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We shall find another instance of this very interesting manner of instructing his hearers, in the epistle for the day. It was now the Feast of Tabernacles, and our Saviour was at Jerusalem. In a certain part of that city stood the sheep-fold, where the sheep, intended for sacrifice, were contained. This was kept by à porter, and surrounded by a wall of a certain height, in order to prevent thieves from climbing over it, and stealing the sheep. Near this place it is probable that Jesus was standing; and in order to make his discourse more interesting to his hearers, he referred to the different objects which they then saw; and by likening himself and his doctrine to things that were so familiar to them, he enabled the disciples and Jews to whom he was speaking, to understand him without the least difficulty, and to be more interested in what he said.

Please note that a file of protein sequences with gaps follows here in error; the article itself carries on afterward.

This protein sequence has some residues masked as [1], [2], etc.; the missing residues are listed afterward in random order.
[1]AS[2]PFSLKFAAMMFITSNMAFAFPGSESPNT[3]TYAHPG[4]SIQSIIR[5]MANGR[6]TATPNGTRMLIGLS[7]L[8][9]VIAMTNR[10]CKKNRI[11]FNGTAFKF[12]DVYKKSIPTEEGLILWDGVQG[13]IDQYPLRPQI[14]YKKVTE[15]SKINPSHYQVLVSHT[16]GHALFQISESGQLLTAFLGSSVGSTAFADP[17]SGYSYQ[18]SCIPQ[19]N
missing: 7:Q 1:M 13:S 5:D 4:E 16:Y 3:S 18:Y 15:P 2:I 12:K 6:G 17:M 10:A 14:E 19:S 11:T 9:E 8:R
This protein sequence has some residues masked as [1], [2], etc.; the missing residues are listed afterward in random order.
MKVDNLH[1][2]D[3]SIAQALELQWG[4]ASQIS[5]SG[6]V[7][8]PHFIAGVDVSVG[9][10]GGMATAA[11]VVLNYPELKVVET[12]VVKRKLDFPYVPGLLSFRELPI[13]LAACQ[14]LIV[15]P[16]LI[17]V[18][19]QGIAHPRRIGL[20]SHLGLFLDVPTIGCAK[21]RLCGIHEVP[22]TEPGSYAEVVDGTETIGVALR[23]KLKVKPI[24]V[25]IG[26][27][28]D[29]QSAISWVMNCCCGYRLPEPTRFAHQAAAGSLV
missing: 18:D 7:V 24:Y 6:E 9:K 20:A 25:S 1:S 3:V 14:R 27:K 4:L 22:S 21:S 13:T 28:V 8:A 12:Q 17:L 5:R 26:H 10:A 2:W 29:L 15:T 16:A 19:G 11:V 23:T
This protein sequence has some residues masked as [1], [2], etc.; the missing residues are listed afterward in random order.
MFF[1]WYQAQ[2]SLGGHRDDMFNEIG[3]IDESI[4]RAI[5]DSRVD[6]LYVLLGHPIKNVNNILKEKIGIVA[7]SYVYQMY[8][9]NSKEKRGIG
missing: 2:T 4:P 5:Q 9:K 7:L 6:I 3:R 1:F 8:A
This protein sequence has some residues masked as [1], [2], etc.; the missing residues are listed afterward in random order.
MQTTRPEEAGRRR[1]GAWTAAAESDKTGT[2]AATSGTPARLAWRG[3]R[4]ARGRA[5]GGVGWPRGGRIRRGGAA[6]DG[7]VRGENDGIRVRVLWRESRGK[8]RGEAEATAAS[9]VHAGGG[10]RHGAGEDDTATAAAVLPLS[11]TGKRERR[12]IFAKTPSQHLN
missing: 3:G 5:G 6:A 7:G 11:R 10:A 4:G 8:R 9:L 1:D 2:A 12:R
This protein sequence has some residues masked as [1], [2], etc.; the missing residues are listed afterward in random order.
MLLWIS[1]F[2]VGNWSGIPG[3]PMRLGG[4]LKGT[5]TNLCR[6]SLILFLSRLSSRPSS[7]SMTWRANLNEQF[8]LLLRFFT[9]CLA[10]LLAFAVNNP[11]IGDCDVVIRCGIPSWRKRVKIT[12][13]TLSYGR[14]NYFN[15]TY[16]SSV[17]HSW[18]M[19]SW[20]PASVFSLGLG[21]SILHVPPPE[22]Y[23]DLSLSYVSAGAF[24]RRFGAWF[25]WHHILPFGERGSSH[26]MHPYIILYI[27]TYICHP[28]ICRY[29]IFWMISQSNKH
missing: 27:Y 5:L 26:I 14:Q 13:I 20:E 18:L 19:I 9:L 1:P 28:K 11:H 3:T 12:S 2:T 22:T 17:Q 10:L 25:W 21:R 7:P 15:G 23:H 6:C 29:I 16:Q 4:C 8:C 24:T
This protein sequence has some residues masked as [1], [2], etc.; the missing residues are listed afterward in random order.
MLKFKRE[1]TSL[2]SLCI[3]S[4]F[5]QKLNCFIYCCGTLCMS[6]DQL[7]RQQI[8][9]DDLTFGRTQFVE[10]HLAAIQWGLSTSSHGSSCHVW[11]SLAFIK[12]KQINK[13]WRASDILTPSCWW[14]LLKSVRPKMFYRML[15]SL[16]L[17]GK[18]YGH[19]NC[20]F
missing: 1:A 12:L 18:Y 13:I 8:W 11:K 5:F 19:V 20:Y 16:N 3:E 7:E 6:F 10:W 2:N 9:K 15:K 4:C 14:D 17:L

Having made these remarks, which I hope will give you a clearer notion, and a higher idea of the great beauty of our Saviour's discourses than you had before, I now proceed to explain more particularly the different parts of the Epistle for the day. Jesus said, “I am the good shepherd ; " the good shepherd giveth his life for the “ sheep." The only Saviour and guide, my christian brethren, of sinful and lost man, is Jesus Christ. He is “the way, " the truth, and the life." He alone sheweth us the way to heaven ; teacheth us religious truth; and by his merits and blood-shedding purchaseth for us everlasting life. Con. demned in Adam ; lying under the curse of eternal death ; without power to help ourselves,' or please our Maker ; we must have been utterly and for ever undone, had not the Saviour laid down his life for the sheep, to take away the sins of the world ; and given us his divine religion, to regenerate our corrupt nature ; and to teach frail, and weak, and wandering sinners, those great duties to God; to our neighbour, and ourselves, the performance of which restores us to the image of God, wherein we were at first created, and (sanctified by faith in the blood of the atonement) makes us meet to be partakers of the kingdom of heaven. Every man, therefore, who is sensible of his being a sinner; who knows the want of a Saviour, and longeth after freedom from sin, and death, and hell; he, I say, diligently seeks his Redeemer; he hears his voice; he flies to him upon the wings of faith for succour; renders himself acceptable to him, by keeping his commandments; is received and embraced by him; and, for his sake, is accepted by God the Father. For he bas been “ purchased with a price," even by the blood of the atonement; and may assuredly look to salvation, on the conditions of repentance, faith, and obedience, through the mediation of him who “ gave “ his life for the sheep.' " But he that " is an hireling," our LORD goes on to observe, “ and not the shepherd, whose own " the sheep are not, seeth the wolf coming, 6c and leaveth the sheep and fleeth ; and the 6 wolf catcheth them, and scattereth the